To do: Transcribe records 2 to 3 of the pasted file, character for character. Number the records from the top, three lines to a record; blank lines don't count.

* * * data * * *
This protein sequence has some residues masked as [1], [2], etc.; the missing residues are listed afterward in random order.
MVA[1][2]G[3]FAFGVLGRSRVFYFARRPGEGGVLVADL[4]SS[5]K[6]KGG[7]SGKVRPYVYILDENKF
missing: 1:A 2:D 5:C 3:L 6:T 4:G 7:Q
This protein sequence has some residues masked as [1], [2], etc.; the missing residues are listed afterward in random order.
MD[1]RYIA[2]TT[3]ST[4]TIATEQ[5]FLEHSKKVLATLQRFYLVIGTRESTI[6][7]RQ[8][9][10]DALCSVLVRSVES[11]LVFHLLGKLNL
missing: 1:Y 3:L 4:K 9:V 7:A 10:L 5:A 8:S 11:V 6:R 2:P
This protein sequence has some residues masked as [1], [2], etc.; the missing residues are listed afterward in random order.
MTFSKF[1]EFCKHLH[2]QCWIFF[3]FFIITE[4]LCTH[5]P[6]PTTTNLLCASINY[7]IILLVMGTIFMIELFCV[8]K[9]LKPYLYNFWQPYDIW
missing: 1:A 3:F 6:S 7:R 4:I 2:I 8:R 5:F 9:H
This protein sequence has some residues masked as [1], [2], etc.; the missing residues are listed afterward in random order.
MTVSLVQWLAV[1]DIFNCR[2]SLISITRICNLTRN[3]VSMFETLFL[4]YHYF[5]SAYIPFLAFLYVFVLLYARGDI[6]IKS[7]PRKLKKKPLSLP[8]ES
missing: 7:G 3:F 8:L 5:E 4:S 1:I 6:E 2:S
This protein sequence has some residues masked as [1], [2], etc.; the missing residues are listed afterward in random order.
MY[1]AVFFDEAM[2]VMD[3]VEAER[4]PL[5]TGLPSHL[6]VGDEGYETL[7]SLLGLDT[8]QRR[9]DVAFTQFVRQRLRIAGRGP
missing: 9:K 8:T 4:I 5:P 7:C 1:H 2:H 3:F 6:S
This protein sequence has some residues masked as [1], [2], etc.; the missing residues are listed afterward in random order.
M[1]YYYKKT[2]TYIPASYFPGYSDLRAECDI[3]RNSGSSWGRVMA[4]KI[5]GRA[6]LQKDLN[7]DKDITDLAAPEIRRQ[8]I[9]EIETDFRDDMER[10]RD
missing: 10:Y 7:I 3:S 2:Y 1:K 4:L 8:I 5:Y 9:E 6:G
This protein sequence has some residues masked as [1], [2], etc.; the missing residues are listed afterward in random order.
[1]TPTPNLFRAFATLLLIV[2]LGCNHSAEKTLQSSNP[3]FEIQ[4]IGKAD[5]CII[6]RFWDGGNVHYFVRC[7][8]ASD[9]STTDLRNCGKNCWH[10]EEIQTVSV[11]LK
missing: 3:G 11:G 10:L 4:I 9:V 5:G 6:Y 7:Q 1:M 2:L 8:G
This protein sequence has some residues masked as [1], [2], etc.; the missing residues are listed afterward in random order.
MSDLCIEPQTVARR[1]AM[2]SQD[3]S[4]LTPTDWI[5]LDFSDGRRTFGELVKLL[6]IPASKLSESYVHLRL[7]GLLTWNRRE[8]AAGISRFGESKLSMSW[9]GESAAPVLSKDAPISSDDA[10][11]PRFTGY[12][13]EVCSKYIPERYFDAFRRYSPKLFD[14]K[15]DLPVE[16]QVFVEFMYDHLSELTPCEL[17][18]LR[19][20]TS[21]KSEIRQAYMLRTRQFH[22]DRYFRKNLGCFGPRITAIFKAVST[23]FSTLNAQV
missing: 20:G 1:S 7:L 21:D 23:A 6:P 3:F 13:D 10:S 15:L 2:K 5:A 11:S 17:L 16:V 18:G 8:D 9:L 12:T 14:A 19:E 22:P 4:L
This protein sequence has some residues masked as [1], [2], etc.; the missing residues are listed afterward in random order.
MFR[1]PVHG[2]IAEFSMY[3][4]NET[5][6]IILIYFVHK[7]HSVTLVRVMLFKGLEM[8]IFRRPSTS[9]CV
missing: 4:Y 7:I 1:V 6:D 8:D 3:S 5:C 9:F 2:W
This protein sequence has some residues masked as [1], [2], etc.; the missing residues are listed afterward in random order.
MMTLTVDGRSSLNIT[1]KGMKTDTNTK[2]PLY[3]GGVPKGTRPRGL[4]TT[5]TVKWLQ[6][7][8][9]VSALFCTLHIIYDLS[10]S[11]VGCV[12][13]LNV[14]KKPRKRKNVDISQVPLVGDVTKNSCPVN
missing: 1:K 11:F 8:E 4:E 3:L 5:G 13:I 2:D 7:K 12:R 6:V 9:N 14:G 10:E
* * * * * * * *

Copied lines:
This protein sequence has some residues masked as [1], [2], etc.; the missing residues are listed afterward in random order.
MD[1]RYIA[2]TT[3]ST[4]TIATEQ[5]FLEHSKKVLATLQRFYLVIGTRESTI[6][7]RQ[8][9][10]DALCSVLVRSVES[11]LVFHLLGKLNL
missing: 1:Y 3:L 4:K 9:V 7:A 10:L 5:A 8:S 11:V 6:R 2:P
This protein sequence has some residues masked as [1], [2], etc.; the missing residues are listed afterward in random order.
MTFSKF[1]EFCKHLH[2]QCWIFF[3]FFIITE[4]LCTH[5]P[6]PTTTNLLCASINY[7]IILLVMGTIFMIELFCV[8]K[9]LKPYLYNFWQPYDIW
missing: 1:A 3:F 6:S 7:R 4:I 2:I 8:R 5:F 9:H